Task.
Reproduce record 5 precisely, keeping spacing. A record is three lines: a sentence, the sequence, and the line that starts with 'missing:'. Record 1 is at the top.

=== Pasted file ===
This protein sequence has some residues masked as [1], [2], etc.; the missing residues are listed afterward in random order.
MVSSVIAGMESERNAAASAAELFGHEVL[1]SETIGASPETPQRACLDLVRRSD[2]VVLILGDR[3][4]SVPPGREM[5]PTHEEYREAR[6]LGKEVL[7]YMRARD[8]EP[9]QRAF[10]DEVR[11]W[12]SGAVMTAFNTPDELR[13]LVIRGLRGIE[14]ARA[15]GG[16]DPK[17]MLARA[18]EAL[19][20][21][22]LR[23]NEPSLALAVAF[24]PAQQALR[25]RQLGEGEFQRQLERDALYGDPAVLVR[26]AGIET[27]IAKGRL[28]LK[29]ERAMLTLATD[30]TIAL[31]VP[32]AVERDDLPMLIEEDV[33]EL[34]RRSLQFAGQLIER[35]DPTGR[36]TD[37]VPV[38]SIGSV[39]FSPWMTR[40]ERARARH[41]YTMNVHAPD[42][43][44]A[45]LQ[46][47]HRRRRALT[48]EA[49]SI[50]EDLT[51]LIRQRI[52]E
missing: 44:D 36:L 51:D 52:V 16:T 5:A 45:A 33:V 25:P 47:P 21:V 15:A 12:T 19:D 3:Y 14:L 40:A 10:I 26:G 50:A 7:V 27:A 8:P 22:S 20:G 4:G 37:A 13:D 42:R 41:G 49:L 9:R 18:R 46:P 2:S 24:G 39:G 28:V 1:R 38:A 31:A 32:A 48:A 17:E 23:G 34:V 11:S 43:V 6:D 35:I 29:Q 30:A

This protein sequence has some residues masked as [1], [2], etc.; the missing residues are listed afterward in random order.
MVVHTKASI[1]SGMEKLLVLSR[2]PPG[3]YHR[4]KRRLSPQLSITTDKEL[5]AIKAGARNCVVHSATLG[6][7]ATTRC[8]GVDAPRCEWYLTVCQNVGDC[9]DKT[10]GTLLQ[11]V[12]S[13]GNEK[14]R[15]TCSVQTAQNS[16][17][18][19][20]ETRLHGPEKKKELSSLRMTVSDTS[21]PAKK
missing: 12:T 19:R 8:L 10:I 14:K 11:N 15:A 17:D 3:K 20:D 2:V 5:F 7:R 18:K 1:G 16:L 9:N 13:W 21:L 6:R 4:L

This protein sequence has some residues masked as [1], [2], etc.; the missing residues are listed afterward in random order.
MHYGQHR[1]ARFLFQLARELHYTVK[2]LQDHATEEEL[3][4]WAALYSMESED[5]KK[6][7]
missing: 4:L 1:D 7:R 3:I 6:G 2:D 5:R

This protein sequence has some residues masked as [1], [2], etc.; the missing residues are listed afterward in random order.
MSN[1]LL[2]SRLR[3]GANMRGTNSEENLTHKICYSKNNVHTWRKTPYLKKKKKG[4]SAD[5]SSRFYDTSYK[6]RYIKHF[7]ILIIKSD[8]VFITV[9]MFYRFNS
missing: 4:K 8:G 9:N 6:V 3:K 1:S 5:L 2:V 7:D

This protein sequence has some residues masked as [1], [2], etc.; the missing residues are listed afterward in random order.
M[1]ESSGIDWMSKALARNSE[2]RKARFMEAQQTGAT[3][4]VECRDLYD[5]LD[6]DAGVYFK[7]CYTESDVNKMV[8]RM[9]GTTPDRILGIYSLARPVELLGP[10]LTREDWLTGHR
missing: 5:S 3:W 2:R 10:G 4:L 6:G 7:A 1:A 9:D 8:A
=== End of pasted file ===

This protein sequence has some residues masked as [1], [2], etc.; the missing residues are listed afterward in random order.
M[1]ESSGIDWMSKALARNSE[2]RKARFMEAQQTGAT[3][4]VECRDLYD[5]LD[6]DAGVYFK[7]CYTESDVNKMV[8]RM[9]GTTPDRILGIYSLARPVELLGP[10]LTREDWLTGHR
missing: 5:S 3:W 2:R 10:G 4:L 6:G 7:A 1:A 9:D 8:A